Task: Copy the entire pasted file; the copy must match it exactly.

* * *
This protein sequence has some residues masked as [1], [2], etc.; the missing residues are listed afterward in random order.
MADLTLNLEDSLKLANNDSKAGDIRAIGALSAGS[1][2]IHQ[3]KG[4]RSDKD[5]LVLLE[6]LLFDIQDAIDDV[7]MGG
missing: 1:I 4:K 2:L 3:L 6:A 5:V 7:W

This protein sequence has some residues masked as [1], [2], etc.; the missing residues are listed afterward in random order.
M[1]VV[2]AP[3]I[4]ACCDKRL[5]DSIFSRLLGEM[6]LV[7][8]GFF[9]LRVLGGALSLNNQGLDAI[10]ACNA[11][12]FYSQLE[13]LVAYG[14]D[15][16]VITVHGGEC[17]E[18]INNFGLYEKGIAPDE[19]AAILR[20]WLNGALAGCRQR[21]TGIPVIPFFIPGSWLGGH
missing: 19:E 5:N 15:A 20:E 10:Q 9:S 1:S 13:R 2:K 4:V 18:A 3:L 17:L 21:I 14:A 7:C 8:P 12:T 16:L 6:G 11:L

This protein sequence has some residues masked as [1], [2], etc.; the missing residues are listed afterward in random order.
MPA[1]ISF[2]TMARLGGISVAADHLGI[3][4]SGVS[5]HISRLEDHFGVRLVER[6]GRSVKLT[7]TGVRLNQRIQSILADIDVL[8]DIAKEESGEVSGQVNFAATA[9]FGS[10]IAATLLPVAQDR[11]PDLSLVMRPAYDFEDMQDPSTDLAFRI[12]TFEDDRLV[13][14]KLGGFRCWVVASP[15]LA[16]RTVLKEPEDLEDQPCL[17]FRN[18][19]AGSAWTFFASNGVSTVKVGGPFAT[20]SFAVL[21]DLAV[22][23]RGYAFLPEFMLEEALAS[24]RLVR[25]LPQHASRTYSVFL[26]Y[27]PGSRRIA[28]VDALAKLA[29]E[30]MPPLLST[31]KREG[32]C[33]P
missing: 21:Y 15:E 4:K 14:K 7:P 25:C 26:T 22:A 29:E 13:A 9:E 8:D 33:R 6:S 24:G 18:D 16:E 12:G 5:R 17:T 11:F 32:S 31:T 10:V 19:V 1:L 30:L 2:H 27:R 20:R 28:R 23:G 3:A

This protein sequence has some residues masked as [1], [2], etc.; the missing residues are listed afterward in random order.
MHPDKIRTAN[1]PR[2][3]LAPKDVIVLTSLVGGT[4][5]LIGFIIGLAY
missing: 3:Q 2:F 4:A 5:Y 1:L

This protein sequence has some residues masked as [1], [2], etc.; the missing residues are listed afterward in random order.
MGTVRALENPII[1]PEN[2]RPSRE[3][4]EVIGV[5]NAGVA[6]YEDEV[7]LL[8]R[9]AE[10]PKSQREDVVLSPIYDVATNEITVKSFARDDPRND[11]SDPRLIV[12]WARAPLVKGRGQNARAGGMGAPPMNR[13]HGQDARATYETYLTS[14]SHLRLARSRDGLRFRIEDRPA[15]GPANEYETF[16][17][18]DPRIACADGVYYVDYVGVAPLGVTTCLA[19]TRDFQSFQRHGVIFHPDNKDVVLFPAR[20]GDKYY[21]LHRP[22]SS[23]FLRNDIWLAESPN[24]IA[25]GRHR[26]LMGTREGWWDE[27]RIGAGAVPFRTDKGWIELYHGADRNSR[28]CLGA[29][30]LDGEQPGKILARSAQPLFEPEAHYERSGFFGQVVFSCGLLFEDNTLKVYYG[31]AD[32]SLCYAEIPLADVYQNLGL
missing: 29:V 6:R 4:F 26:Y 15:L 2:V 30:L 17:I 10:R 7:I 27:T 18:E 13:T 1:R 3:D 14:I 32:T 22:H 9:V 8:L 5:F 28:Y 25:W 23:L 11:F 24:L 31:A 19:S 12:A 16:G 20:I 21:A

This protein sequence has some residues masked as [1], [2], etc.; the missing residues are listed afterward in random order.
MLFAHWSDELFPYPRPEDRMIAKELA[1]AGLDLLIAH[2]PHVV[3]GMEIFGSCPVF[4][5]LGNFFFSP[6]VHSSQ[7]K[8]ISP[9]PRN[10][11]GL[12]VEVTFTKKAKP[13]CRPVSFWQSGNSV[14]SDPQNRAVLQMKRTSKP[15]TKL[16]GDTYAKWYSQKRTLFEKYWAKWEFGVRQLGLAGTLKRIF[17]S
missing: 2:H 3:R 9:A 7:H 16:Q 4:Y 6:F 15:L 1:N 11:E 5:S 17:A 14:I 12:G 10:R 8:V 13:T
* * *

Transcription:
This protein sequence has some residues masked as [1], [2], etc.; the missing residues are listed afterward in random order.
MADLTLNLEDSLKLANNDSKAGDIRAIGALSAGS[1][2]IHQ[3]KG[4]RSDKD[5]LVLLE[6]LLFDIQDAIDDV[7]MGG
missing: 1:I 4:K 2:L 3:L 6:A 5:V 7:W

This protein sequence has some residues masked as [1], [2], etc.; the missing residues are listed afterward in random order.
M[1]VV[2]AP[3]I[4]ACCDKRL[5]DSIFSRLLGEM[6]LV[7][8]GFF[9]LRVLGGALSLNNQGLDAI[10]ACNA[11][12]FYSQLE[13]LVAYG[14]D[15][16]VITVHGGEC[17]E[18]INNFGLYEKGIAPDE[19]AAILR[20]WLNGALAGCRQR[21]TGIPVIPFFIPGSWLGGH
missing: 19:E 5:N 15:A 20:E 10:Q 9:S 1:S 13:R 2:K 4:V 18:A 3:L 17:L 21:I 14:A 7:C 8:P 12:T 16:L 6:G 11:L

This protein sequence has some residues masked as [1], [2], etc.; the missing residues are listed afterward in random order.
MPA[1]ISF[2]TMARLGGISVAADHLGI[3][4]SGVS[5]HISRLEDHFGVRLVER[6]GRSVKLT[7]TGVRLNQRIQSILADIDVL[8]DIAKEESGEVSGQVNFAATA[9]FGS[10]IAATLLPVAQDR[11]PDLSLVMRPAYDFEDMQDPSTDLAFRI[12]TFEDDRLV[13][14]KLGGFRCWVVASP[15]LA[16]RTVLKEPEDLEDQPCL[17]FRN[18][19]AGSAWTFFASNGVSTVKVGGPFAT[20]SFAVL[21]DLAV[22][23]RGYAFLPEFMLEEALAS[24]RLVR[25]LPQHASRTYSVFL[26]Y[27]PGSRRIA[28]VDALAKLA[29]E[30]MPPLLST[31]KREG[32]C[33]P
missing: 21:Y 15:E 4:K 14:K 7:P 25:C 26:T 22:A 29:E 13:A 9:E 8:D 33:R 6:S 24:G 18:D 16:E 12:G 5:R 17:T 11:F 32:S 31:T 10:V 19:V 1:L 30:L 2:H 27:R 20:R 28:R 23:G 3:A

This protein sequence has some residues masked as [1], [2], etc.; the missing residues are listed afterward in random order.
MHPDKIRTAN[1]PR[2][3]LAPKDVIVLTSLVGGT[4][5]LIGFIIGLAY
missing: 3:Q 2:F 4:A 5:Y 1:L

This protein sequence has some residues masked as [1], [2], etc.; the missing residues are listed afterward in random order.
MGTVRALENPII[1]PEN[2]RPSRE[3][4]EVIGV[5]NAGVA[6]YEDEV[7]LL[8]R[9]AE[10]PKSQREDVVLSPIYDVATNEITVKSFARDDPRND[11]SDPRLIV[12]WARAPLVKGRGQNARAGGMGAPPMNR[13]HGQDARATYETYLTS[14]SHLRLARSRDGLRFRIEDRPA[15]GPANEYETF[16][17][18]DPRIACADGVYYVDYVGVAPLGVTTCLA[19]TRDFQSFQRHGVIFHPDNKDVVLFPAR[20]GDKYY[21]LHRP[22]SS[23]FLRNDIWLAESPN[24]IA[25]GRHR[26]LMGTREGWWDE[27]RIGAGAVPFRTDKGWIELYHGADRNSR[28]CLGA[29][30]LDGEQPGKILARSAQPLFEPEAHYERSGFFGQVVFSCGLLFEDNTLKVYYG[31]AD[32]SLCYAEIPLADVYQNLGL
missing: 29:V 6:R 4:F 26:Y 15:L 2:V 30:L 17:I 10:R 7:I 27:T 18:E 13:T 1:R 3:D 14:I 32:T 22:H 9:V 8:L 5:F 28:Y 25:W 23:L 11:F 24:L 31:A 19:S 12:A 16:G 20:I 21:A

This protein sequence has some residues masked as [1], [2], etc.; the missing residues are listed afterward in random order.
MLFAHWSDELFPYPRPEDRMIAKELA[1]AGLDLLIAH[2]PHVV[3]GMEIFGSCPVF[4][5]LGNFFFSP[6]VHSSQ[7]K[8]ISP[9]PRN[10][11]GL[12]VEVTFTKKAKP[13]CRPVSFWQSGNSV[14]SDPQNRAVLQMKRTSKP[15]TKL[16]GDTYAKWYSQKRTLFEKYWAKWEFGVRQLGLAGTLKRIF[17]S
missing: 2:H 3:R 9:A 7:H 16:Q 4:Y 6:F 15:L 1:N 11:E 5:S 17:A 14:I 12:G 10:R 8:V 13:T